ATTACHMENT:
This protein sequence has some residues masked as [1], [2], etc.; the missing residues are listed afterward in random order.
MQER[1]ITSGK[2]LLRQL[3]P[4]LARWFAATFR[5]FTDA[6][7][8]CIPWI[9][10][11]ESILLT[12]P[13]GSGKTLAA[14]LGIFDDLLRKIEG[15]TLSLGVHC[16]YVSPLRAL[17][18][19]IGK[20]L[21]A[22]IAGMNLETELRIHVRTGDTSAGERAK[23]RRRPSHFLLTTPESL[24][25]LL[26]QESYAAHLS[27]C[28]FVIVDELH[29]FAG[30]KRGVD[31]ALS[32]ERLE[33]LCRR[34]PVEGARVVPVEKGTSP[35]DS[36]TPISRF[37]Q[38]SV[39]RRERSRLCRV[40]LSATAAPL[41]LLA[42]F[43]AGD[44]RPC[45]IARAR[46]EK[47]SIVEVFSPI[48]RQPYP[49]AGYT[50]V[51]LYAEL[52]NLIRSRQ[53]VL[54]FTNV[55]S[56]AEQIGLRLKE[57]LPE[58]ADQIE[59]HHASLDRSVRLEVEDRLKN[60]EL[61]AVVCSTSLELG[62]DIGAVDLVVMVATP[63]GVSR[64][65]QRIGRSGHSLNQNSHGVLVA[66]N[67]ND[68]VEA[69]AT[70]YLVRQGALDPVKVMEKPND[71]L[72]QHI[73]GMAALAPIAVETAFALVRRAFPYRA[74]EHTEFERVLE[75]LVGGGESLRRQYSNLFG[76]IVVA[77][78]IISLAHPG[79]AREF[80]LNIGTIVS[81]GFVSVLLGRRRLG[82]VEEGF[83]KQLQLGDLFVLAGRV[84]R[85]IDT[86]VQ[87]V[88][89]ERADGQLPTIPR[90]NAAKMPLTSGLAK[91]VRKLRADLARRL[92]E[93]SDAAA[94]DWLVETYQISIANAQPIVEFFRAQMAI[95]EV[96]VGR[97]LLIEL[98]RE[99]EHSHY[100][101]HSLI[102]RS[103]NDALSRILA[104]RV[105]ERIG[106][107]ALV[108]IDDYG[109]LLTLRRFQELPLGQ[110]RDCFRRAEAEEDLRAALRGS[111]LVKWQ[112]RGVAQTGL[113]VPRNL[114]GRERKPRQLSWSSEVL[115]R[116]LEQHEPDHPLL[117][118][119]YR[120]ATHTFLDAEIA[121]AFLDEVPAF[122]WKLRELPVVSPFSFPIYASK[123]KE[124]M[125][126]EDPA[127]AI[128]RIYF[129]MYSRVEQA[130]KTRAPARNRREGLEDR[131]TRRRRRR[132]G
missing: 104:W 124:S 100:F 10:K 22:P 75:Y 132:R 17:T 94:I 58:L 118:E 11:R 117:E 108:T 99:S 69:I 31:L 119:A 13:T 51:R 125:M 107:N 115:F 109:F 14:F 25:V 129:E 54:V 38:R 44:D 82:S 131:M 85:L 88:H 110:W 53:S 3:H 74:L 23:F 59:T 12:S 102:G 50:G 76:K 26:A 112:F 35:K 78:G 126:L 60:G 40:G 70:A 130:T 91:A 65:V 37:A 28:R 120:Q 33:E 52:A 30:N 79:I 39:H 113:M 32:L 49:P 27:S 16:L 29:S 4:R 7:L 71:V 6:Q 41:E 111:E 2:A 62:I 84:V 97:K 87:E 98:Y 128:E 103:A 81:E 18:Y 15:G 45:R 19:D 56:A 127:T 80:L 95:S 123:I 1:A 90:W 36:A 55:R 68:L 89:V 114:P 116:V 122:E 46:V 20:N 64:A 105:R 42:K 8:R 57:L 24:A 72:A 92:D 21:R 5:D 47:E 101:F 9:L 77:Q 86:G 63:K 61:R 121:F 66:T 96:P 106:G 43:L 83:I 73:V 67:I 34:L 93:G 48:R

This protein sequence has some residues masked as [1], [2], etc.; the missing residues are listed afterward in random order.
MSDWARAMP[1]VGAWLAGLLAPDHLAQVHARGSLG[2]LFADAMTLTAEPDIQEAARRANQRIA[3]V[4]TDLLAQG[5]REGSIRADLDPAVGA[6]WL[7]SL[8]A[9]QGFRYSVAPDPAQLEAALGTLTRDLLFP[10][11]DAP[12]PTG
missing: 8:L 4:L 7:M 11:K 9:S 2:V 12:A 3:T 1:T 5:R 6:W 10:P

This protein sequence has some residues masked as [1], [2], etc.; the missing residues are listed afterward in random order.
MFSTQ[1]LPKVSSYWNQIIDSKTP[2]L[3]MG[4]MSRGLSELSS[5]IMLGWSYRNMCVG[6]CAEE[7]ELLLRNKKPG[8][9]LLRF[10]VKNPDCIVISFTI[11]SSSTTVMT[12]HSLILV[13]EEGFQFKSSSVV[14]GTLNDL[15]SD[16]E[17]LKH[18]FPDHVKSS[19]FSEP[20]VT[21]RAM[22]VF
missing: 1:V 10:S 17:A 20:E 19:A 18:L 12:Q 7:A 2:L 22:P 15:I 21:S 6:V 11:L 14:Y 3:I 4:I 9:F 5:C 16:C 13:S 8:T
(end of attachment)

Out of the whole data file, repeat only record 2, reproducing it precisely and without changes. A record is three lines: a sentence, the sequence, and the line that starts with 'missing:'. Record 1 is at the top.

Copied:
This protein sequence has some residues masked as [1], [2], etc.; the missing residues are listed afterward in random order.
MSDWARAMP[1]VGAWLAGLLAPDHLAQVHARGSLG[2]LFADAMTLTAEPDIQEAARRANQRIA[3]V[4]TDLLAQG[5]REGSIRADLDPAVGA[6]WL[7]SL[8]A[9]QGFRYSVAPDPAQLEAALGTLTRDLLFP[10][11]DAP[12]PTG
missing: 8:L 4:L 7:M 11:K 9:S 2:V 12:A 3:T 1:T 5:R 6:W 10:P